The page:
I wanted to make calzones for dinner last night. It was getting late, but in my mind I could already see the ricotta and broccoli filling and smell the melted cheese. I usually buy a blob of dough from one of the local pizza places, but this time I was going to start from scratch. The yeast, though, gave me pause: would it rise?
In baking, there’s a concept of proofing the yeast. A baker is never certain that the yeast is still active, and it’s a sad day to anticipate and work on bread only to find a small hard lump of unrisen dough at the bottom of the bowl. So before kneading in flour, the yeast is mixed with water and sugar. If bubbles form, it’s working and you carry on; if it stays flat, you toss it out and avoid heartbreak.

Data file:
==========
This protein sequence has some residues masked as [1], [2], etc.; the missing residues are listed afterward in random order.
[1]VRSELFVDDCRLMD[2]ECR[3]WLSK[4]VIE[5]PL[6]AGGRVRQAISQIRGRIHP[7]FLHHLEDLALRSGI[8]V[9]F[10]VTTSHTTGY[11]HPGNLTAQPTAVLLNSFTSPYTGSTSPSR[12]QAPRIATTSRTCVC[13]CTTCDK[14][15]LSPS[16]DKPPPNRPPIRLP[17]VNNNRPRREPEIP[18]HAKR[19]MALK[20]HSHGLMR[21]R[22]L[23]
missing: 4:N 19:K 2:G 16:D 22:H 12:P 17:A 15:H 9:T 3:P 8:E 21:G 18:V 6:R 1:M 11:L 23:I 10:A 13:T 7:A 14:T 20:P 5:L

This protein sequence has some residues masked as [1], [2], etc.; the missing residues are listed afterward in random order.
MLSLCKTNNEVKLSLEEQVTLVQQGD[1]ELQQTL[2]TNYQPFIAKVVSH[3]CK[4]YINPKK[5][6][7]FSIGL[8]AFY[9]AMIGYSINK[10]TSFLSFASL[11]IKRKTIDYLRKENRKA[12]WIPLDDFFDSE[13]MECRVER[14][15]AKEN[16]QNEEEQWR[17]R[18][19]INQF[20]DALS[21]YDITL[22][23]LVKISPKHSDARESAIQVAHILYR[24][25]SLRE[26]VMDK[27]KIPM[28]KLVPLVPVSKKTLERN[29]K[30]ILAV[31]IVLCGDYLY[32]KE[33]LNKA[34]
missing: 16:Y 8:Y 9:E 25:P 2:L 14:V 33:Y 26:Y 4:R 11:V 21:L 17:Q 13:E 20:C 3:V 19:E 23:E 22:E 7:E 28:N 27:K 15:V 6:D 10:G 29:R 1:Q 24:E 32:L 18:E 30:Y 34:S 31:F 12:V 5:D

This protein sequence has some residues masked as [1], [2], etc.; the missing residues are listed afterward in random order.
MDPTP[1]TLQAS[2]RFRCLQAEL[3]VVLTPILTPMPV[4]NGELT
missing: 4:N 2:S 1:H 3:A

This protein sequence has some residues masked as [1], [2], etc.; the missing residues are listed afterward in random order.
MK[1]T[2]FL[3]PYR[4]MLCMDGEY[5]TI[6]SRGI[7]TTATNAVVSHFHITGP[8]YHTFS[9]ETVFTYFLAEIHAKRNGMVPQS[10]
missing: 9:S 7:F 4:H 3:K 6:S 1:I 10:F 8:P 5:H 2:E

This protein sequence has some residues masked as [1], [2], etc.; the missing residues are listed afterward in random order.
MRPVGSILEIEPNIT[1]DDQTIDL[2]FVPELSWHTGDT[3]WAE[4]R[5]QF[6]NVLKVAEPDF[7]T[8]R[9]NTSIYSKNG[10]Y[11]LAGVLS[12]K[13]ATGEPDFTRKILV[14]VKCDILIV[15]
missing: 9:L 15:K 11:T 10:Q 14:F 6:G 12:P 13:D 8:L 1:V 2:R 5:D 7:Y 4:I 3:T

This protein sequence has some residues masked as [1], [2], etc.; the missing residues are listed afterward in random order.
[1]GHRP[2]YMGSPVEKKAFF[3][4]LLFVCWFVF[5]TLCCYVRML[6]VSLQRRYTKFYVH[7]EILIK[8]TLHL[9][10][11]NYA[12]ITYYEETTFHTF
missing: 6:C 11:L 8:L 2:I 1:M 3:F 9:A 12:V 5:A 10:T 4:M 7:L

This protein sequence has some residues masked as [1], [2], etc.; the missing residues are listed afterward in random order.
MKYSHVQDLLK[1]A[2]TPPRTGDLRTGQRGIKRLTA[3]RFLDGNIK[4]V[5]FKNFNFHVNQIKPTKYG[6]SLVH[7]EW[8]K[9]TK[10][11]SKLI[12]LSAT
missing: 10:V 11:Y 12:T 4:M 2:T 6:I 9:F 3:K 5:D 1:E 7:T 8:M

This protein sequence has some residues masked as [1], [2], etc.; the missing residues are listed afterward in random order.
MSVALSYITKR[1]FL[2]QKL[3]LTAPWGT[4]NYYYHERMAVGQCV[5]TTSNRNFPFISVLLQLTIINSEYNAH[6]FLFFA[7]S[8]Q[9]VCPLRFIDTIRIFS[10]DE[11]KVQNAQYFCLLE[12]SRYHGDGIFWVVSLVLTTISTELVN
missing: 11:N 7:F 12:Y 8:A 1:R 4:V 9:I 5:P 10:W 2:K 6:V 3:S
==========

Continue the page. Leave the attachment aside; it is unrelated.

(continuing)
My yeast did foam, but so slowly that I would have been eating my calzones somewhere around midnight. So instead I shifted gears and made soft buttery pretzels, which don’t need to rise for so long, and they were delicious.
What’s the connection to software development? App ideas need planning and proofing, too. There’s little worse than spending large amounts of time and money creating a beautifully finished product only to watch it lie unused. That expenditure might be avoided with development’s form of sugar and water: requirements, design, prototyping, and a minimum viable product. Continue reading